2012 Organizational Rankings: #28 – Oakland

Dave Cameron laid out the methodology behind the rankings last Friday. Remember that the grading scale for each category is 20-80, with 50 representing league average.

2012 Organizational Rankings

#30 – Baltimore
#29 – Houston

Oakland’s 2011 Ranking: #18

2012 Outlook: 38 (25th)

Oakland’s neither here nor there right now, but there might not be a better team to help us through the new methodology. After all, they dropped ten rungs, and in some ways it’s business as usual in the bay.

We know going into these rankings, for example, that the current team isn’t (and hasn’t been) very good. Last year, they allowed 24 more runs than they scored, and then they spent the offseason trading away three of their top five starters, their All-Star closer, and their fourth outfielder and best left-handed reliever. Some projections have them only allowing 50 more runs than they score this season — seems almost generous after all that — but no matter what, those moves don’t really put them in a position to win more games than they won last year, right?

Their squad this year, on strict projected “W”s, might rank higher than 25th, but making this a more intuitive exercise allows us to factor in the fact that the rest of that division is pretty good. Even if they are better than their ranking here, their likelihood of reaching the postseason is probably around 25th. Lo and behold, Las Vegas has only awarded five teams in baseball worse odds of making the World Series than the Athletics.

2013+ Outlook: 50 (15th)

Trading away cost-controlled assets in the prime of their careers does tend to make a team’s Minor League system more interesting, on the other hand. This perpetual optimism floated the the Athletics to 18th in the overall rankings last year, and it does keep them afloat off the bottom of this year’s rankings, even as they sink.

But at some point, you have to dock a team for their actual on-the-field results. Even when it comes to assessing their future talent.

The team hasn’t made the playoffs since 2006, and since the last wave of future talent was just traded away en masse this past offseason, it’s worth wondering what happened with it. Did the Athletics just randomly fail to amass as much talent at one time as they did in their past two cycles of success? Or was this last sell-off a sign that the team’s approach to collecting talent is flawed? Is this all still a question of resources, considering they spent the third-lowest figure ($3.1 million) to sign their draft picks last year? Answering those questions has major implications for how you rate the future talent for this current iteration.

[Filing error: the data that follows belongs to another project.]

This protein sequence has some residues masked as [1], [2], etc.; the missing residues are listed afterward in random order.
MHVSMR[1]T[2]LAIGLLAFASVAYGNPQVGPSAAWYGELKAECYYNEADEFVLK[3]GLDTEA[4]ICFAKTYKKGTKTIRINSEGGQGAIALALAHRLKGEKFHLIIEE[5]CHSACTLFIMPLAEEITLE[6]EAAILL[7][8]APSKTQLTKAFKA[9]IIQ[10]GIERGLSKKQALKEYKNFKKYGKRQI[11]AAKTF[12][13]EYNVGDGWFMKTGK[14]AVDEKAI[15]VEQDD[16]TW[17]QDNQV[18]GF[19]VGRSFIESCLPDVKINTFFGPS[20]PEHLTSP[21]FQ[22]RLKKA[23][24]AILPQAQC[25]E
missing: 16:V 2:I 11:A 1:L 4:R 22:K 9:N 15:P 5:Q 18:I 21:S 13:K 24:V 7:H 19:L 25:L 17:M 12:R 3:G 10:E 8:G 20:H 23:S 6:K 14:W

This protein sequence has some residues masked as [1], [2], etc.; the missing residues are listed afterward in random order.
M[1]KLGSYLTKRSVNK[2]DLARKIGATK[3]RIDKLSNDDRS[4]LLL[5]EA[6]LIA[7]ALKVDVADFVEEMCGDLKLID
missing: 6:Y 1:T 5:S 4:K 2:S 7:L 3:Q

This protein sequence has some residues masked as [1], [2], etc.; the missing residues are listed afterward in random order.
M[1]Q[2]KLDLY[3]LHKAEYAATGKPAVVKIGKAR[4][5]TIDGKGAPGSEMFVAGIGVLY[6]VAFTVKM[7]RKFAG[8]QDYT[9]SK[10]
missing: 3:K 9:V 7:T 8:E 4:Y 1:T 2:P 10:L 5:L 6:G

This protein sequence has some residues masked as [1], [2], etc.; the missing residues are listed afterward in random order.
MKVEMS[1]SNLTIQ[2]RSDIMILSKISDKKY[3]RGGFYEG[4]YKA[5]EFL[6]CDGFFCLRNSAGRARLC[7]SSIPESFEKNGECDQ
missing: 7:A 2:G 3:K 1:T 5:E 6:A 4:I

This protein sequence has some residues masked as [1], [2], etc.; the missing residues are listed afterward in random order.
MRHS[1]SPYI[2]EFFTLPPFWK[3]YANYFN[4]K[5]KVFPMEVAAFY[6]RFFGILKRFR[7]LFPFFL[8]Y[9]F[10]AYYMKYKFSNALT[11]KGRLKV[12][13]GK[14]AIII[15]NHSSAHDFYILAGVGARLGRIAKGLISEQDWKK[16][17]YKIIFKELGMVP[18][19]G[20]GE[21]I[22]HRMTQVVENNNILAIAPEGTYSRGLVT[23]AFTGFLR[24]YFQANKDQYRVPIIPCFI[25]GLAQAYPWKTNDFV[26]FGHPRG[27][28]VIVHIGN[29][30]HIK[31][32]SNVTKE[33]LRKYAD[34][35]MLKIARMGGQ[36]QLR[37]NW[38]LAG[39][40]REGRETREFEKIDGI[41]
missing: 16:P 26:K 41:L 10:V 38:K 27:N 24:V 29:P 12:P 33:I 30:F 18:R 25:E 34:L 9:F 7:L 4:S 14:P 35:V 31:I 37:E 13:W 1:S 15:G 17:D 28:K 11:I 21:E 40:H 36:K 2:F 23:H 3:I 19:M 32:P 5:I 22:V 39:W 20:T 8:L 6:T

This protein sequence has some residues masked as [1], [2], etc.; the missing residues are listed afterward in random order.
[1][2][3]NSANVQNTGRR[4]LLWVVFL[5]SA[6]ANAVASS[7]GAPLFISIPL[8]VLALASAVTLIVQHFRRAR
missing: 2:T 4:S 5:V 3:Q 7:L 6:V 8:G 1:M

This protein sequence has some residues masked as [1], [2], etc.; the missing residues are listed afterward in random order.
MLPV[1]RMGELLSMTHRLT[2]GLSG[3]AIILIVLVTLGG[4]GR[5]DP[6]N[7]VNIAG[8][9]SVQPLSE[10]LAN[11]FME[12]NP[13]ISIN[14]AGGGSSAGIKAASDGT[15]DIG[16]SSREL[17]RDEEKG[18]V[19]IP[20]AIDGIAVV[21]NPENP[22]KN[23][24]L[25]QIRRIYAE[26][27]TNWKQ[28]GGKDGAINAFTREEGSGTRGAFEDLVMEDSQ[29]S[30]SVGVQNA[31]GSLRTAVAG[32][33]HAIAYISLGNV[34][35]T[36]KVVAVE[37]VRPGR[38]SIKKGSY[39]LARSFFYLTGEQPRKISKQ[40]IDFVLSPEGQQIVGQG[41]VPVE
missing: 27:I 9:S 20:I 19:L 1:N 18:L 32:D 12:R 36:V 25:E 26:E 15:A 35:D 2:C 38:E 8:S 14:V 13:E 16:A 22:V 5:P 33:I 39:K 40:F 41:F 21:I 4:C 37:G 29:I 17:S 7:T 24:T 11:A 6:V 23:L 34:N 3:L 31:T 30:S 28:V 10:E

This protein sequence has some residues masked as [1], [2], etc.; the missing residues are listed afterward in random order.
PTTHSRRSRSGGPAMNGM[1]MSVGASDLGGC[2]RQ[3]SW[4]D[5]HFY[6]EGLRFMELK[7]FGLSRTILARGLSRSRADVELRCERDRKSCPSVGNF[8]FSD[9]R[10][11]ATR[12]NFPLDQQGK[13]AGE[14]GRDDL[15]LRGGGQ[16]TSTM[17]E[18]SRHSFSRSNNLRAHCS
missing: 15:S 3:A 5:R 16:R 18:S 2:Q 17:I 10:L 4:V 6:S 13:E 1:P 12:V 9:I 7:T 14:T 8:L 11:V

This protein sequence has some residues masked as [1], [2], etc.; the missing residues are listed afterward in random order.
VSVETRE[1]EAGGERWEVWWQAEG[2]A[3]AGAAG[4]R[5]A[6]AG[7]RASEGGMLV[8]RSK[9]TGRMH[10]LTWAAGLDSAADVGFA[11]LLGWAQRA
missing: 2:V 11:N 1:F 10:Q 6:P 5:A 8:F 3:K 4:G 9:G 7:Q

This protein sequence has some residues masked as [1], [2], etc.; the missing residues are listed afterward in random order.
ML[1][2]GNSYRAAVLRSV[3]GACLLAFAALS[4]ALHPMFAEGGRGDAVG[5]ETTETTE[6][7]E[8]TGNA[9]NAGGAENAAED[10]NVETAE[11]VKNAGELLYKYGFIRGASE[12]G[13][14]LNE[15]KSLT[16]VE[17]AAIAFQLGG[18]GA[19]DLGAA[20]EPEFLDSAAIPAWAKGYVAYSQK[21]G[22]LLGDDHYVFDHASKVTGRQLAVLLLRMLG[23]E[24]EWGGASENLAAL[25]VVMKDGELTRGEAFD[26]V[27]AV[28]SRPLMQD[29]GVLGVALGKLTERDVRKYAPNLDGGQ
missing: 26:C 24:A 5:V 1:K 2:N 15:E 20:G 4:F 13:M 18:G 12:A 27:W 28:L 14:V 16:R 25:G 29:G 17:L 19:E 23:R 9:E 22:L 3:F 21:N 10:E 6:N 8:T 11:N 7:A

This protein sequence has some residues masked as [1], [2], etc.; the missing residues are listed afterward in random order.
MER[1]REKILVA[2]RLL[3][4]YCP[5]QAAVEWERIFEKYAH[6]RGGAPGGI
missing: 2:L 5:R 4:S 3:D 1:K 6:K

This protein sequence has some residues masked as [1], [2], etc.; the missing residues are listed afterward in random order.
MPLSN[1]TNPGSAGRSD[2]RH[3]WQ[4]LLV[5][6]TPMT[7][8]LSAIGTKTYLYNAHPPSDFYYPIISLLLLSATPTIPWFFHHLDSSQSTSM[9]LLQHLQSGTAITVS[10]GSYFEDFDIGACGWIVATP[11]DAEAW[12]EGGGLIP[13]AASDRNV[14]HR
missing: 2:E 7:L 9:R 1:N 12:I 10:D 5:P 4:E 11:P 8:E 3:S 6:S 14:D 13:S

One thing you might notice is that, while the last crew of young, successful, co-peaking Oakland Athletics boasted multiple position players among their number, this past group couldn’t claim the same. So much depends up on a Yoenis Cespedes standing beside a laughing Jemile Weeks while Michael Choice swings in the cage.

Financial Resources: 30 (30th)

The Athletics made $16.4 million in operating revenues last year, better than 12 teams. They’re a money-making machine.

Or:

The Athletics are worth $321 million, worst in baseball by Forbes’ valuations, and among only four teams in baseball worth less than $400 million. Their overall revenue was second-worst in baseball, and they were one of only six teams that brought in less than $175 million. They don’t have a new stadium or a television network. They can’t even get a new stadium until they somehow get the Giants to agree to allow the Athletics to move to San Jose.